How to approach the search for chief financial officer (CFO) Sandy Dennies’ replacement was a point of contention at the Board of Selectmen’s meeting on Sept. 8.
With contested races for first selectman and other seats on the board slated for the Nov. 3 municipal election, questions of whether to pursue a permanent or an interim CFO, and whether or not the current board should even be involved in the search with a new board coming into effect so soon, were raised.
Selectman Michael Kaelin had a dissenting opinion that was supported only by Second Selectman Jim Saxe, and only in part at that. All of the other selectmen seemed to agree that finding a permanent CFO should be made a priority of the current board, accepting that an interim candidate may very well turn up in the process.
“You’ve repeatedly said that the issue is the qualifications and finding a qualified candidate,” said Kaelin, “but the problem I have with this is that the body that should be determining what the qualifications are for the next CFO is the next Board of Selectmen. Sandy’s term ends when this Board of Selectmen’s ends, and so what you are all doing is essentially hiring and narrowing down the scope of candidates for the next first selectman.” The board’s term ends Nov. 30.
“I don’t agree with that,” First Selectman Bill Brennan said. “The specifications for the chief financial officer are pretty, pretty well defined ... and what I’m basically concerned about is losing time in identifying people. There are other towns that are also looking for a CFO. The town of New London is searching for a CFO. So, I think we have to get out there and start searching or you’re going to end up with an injustice to the next first selectman coming in here.”
“My sense,” said Selectman Dick Dubow, “is that, in filling the position, we’re looking to fill the position with the person who best meets the needs of the town, long term. Boards will come and go. Probably, in all likelihood, the new CFO will be here longer than the composition of the next board will be.”
“I kind of agree with Mike,” said Saxe. “He wants to see more involvement by the new board in selecting. Is that what you’re asking?”
Kaelin gave a yes-and-no answer.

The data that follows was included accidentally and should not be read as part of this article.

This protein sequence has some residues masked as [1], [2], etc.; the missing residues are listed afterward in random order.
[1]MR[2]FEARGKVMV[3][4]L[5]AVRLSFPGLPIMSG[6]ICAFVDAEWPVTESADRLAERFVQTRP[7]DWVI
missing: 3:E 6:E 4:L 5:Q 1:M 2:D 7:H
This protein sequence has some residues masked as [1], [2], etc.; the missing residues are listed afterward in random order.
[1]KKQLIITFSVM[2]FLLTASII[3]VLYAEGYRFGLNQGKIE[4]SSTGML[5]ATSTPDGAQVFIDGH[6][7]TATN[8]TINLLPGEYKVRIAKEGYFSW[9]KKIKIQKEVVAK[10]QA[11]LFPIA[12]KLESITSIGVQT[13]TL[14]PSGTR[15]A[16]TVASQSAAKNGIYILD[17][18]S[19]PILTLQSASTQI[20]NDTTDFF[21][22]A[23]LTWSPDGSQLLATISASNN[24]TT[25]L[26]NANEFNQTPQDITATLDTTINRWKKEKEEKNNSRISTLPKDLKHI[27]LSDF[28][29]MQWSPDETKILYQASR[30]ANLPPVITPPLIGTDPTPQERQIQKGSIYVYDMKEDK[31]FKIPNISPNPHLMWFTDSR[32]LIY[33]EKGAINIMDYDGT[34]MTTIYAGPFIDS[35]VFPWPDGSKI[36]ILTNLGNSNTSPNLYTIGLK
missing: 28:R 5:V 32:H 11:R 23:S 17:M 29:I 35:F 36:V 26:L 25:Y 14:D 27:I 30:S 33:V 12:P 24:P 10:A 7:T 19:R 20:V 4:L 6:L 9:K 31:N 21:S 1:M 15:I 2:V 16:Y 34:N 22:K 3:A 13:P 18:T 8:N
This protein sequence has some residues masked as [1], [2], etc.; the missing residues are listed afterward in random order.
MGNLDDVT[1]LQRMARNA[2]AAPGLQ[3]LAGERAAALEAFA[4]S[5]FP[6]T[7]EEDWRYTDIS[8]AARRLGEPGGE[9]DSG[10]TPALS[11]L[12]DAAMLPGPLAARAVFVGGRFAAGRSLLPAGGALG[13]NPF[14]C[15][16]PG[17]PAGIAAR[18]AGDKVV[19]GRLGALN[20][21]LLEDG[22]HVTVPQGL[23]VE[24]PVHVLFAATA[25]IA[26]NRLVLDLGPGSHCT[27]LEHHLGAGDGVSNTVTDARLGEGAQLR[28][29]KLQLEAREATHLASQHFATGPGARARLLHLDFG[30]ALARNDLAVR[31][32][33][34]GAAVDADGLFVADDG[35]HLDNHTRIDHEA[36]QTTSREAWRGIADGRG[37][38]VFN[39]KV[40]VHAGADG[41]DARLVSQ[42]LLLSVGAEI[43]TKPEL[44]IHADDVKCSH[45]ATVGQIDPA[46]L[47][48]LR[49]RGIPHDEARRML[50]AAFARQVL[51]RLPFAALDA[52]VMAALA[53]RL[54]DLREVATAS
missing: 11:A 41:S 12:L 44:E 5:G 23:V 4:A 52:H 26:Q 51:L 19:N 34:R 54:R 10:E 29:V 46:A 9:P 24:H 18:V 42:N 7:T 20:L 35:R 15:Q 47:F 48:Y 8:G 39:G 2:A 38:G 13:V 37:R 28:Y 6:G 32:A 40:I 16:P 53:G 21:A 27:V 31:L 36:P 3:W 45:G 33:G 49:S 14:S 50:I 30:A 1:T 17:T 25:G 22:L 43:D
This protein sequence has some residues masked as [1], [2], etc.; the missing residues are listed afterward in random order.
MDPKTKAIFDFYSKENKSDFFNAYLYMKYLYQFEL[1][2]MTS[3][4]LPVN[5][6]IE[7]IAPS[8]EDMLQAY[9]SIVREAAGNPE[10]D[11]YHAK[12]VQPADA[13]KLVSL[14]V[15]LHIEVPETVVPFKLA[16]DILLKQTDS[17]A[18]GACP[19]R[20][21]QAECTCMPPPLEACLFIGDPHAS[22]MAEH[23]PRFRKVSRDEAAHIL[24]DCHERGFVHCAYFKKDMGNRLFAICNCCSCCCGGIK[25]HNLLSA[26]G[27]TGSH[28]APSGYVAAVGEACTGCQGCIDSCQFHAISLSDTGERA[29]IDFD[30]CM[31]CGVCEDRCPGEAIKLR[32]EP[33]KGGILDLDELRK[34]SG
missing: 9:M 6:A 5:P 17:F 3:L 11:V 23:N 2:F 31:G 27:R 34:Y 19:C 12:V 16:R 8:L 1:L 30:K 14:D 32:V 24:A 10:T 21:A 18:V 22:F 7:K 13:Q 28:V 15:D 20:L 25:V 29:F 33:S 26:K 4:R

“I don’t agree with this idea that there’s a set set of specifications for the chief financial officer,” he said. “The chief financial officer’s not even listed in the charter as a town official or as a town officer, and I know from talking to one of the candidates for first selectman that they have a different idea about the qualifications for what this candidate should have. I just think the easier and safer approach is: focus on getting an interim, because we’re not going to have a candidate by the time the new first selectman is going to be there, and if we can get an interim first, that seems to be what works best. That’s what we did with the police chief; that’s what we’ve done with the fire chief. I don’t understand why we can’t do that with the chief financial officer.”
Brennan explained that “the way positions have been sourced in the town is: a search committee is formed. The search committee goes through all the material, defines the position description, deals with the search firms and then eventually recommends a candidate to the Board of Selectmen for approval. The Board of Selectmen isn’t involved every (step of the way) … all board members aren’t a part of the process (of) participating in the search. The search team does the work.”
“But shouldn’t the search team be getting their directions from ... who’s going to hire the candidate?” asked Kaelin.
Brennan argued again that the timing necessitates action from the current board.
“I am very concerned about the available candidates we’re going to be able to get for this particular position in the time frame that we’re trying to get it done,” he said.
“That’s my concern,” replied Kaelin. “I’ve been involved in a lot of searches and it takes months. What I’m trying to avoid is wasting the time of the people who volunteered to do this search. And I’m choosing those words carefully because there’s reference to a ‘search committee,’ but in reality all you are is a bunch of volunteers that have formed your own committee to find the next chief financial officer, but this is not something that the Board of Selectmen puts together.”
“I really take exception to that,” Brennan said. “The volunteers we’re talking about are Warren Serenbetz, Dick Dubow and myself: three former chairmen of the Board of Finance. They made up the search committee the last time we did it. We didn’t have a meeting in August when we got word that Sandy was leaving. One of the things that we decided was that we need to get moving fast in order to get out there and try to find out what the market is or we won’t have anybody. So we had to make some decisions to move, and I contacted both Warren from the Board of Finance and Dick and asked if they were willing to serve again on the search committee, and they said they would. We also suggested that Dick contact Deborah and Warren contact Lynn, and I got no push-back from anybody.”